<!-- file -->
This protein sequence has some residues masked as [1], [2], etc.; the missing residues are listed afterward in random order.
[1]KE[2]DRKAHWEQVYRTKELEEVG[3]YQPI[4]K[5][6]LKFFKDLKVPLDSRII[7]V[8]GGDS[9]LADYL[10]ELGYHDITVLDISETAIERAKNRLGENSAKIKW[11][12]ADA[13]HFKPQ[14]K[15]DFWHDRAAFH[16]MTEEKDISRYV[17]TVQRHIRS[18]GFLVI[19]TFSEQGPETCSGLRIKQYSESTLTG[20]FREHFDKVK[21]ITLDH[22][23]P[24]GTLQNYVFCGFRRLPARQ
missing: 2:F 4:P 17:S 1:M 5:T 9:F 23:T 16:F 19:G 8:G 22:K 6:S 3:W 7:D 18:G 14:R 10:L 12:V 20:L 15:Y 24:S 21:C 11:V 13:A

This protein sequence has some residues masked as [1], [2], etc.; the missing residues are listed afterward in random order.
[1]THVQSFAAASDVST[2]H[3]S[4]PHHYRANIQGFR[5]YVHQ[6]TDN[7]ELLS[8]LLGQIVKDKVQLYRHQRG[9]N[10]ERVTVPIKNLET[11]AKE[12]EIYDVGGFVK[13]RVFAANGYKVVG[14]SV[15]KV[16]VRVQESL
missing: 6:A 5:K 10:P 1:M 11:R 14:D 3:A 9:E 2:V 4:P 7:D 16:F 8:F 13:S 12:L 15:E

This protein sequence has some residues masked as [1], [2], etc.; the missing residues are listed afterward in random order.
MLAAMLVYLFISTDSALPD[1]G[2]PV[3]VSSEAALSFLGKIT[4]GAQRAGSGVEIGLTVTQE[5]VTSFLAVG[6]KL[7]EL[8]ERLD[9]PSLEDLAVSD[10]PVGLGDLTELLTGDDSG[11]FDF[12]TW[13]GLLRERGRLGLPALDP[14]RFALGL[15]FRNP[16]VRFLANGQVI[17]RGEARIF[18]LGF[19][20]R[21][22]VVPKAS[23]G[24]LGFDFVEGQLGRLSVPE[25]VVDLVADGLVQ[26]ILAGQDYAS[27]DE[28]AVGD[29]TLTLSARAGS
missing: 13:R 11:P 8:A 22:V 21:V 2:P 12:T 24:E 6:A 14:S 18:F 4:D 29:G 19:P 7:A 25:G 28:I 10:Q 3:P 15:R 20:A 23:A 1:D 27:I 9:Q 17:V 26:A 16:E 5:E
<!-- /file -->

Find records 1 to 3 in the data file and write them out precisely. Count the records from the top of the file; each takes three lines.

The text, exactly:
This protein sequence has some residues masked as [1], [2], etc.; the missing residues are listed afterward in random order.
[1]KE[2]DRKAHWEQVYRTKELEEVG[3]YQPI[4]K[5][6]LKFFKDLKVPLDSRII[7]V[8]GGDS[9]LADYL[10]ELGYHDITVLDISETAIERAKNRLGENSAKIKW[11][12]ADA[13]HFKPQ[14]K[15]DFWHDRAAFH[16]MTEEKDISRYV[17]TVQRHIRS[18]GFLVI[19]TFSEQGPETCSGLRIKQYSESTLTG[20]FREHFDKVK[21]ITLDH[22][23]P[24]GTLQNYVFCGFRRLPARQ
missing: 2:F 4:P 17:S 1:M 5:T 9:F 23:T 16:F 19:G 8:G 22:K 6:S 3:W 7:D 18:G 14:R 10:L 12:V 20:L 15:Y 24:S 21:C 11:V 13:A

This protein sequence has some residues masked as [1], [2], etc.; the missing residues are listed afterward in random order.
[1]THVQSFAAASDVST[2]H[3]S[4]PHHYRANIQGFR[5]YVHQ[6]TDN[7]ELLS[8]LLGQIVKDKVQLYRHQRG[9]N[10]ERVTVPIKNLET[11]AKE[12]EIYDVGGFVK[13]RVFAANGYKVVG[14]SV[15]KV[16]VRVQESL
missing: 6:A 5:K 10:P 1:M 11:R 14:D 3:A 9:E 2:V 4:P 7:D 16:F 8:F 13:S 12:L 15:E

This protein sequence has some residues masked as [1], [2], etc.; the missing residues are listed afterward in random order.
MLAAMLVYLFISTDSALPD[1]G[2]PV[3]VSSEAALSFLGKIT[4]GAQRAGSGVEIGLTVTQE[5]VTSFLAVG[6]KL[7]EL[8]ERLD[9]PSLEDLAVSD[10]PVGLGDLTELLTGDDSG[11]FDF[12]TW[13]GLLRERGRLGLPALDP[14]RFALGL[15]FRNP[16]VRFLANGQVI[17]RGEARIF[18]LGF[19][20]R[21][22]VVPKAS[23]G[24]LGFDFVEGQLGRLSVPE[25]VVDLVADGLVQ[26]ILAGQDYAS[27]DE[28]AVGD[29]TLTLSARAGS
missing: 13:R 11:P 8:A 22:V 21:V 2:P 12:T 24:E 6:A 14:S 18:F 4:D 29:G 19:P 7:A 25:G 28:I 10:Q 3:P 15:R 20:A 23:A 1:D 27:I 9:Q 17:V 26:A 16:E 5:E